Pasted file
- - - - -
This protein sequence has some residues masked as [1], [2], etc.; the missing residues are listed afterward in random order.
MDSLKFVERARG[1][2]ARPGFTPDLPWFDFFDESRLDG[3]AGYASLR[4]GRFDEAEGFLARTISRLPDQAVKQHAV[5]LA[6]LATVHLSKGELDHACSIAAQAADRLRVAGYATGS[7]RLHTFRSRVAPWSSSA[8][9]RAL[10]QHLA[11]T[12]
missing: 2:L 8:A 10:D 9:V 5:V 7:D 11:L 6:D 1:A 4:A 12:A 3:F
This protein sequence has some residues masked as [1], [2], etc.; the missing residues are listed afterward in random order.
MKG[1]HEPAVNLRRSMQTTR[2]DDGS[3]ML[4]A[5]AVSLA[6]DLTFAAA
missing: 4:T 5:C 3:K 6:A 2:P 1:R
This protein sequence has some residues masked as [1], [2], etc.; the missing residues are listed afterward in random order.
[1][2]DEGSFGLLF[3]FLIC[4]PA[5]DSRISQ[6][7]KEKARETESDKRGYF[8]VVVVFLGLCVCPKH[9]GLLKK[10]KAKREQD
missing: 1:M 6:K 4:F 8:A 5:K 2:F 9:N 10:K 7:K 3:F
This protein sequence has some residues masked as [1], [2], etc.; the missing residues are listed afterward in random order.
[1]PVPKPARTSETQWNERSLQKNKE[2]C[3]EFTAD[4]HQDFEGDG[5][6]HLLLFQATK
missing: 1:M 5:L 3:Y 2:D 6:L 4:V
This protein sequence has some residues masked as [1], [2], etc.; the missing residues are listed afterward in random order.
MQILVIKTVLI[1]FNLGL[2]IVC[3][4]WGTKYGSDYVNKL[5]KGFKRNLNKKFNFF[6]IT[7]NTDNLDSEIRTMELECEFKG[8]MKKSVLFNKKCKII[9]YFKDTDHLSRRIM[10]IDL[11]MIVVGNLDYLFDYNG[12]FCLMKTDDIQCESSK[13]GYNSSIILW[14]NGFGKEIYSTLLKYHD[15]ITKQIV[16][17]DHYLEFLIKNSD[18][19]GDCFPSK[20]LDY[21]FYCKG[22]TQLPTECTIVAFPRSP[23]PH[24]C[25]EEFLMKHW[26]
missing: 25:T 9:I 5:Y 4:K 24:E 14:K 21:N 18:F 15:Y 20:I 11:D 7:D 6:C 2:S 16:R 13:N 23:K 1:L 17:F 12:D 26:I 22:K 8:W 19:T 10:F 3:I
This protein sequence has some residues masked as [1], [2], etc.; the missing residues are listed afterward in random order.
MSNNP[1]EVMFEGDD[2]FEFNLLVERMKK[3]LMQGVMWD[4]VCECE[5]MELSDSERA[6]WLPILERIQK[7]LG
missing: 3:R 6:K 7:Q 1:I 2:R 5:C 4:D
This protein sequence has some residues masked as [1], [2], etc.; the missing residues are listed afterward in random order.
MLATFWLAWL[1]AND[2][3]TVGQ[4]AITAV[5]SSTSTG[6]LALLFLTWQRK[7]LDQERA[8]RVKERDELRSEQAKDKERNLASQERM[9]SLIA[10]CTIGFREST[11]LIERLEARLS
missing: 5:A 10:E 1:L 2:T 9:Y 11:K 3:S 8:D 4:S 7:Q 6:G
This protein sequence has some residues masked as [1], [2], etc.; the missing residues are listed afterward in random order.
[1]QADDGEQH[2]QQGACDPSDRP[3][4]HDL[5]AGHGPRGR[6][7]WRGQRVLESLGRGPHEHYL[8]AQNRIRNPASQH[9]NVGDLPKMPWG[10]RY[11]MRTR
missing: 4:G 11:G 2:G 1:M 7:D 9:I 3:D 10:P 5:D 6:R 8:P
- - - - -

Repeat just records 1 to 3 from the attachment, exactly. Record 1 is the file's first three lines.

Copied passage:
This protein sequence has some residues masked as [1], [2], etc.; the missing residues are listed afterward in random order.
MDSLKFVERARG[1][2]ARPGFTPDLPWFDFFDESRLDG[3]AGYASLR[4]GRFDEAEGFLARTISRLPDQAVKQHAV[5]LA[6]LATVHLSKGELDHACSIAAQAADRLRVAGYATGS[7]RLHTFRSRVAPWSSSA[8][9]RAL[10]QHLA[11]T[12]
missing: 2:L 8:A 10:D 9:V 5:V 7:D 11:L 6:D 1:A 4:A 12:A 3:F
This protein sequence has some residues masked as [1], [2], etc.; the missing residues are listed afterward in random order.
MKG[1]HEPAVNLRRSMQTTR[2]DDGS[3]ML[4]A[5]AVSLA[6]DLTFAAA
missing: 4:T 5:C 3:K 6:A 2:P 1:R
This protein sequence has some residues masked as [1], [2], etc.; the missing residues are listed afterward in random order.
[1][2]DEGSFGLLF[3]FLIC[4]PA[5]DSRISQ[6][7]KEKARETESDKRGYF[8]VVVVFLGLCVCPKH[9]GLLKK[10]KAKREQD
missing: 1:M 6:K 4:F 8:A 5:K 2:F 9:N 10:K 7:K 3:F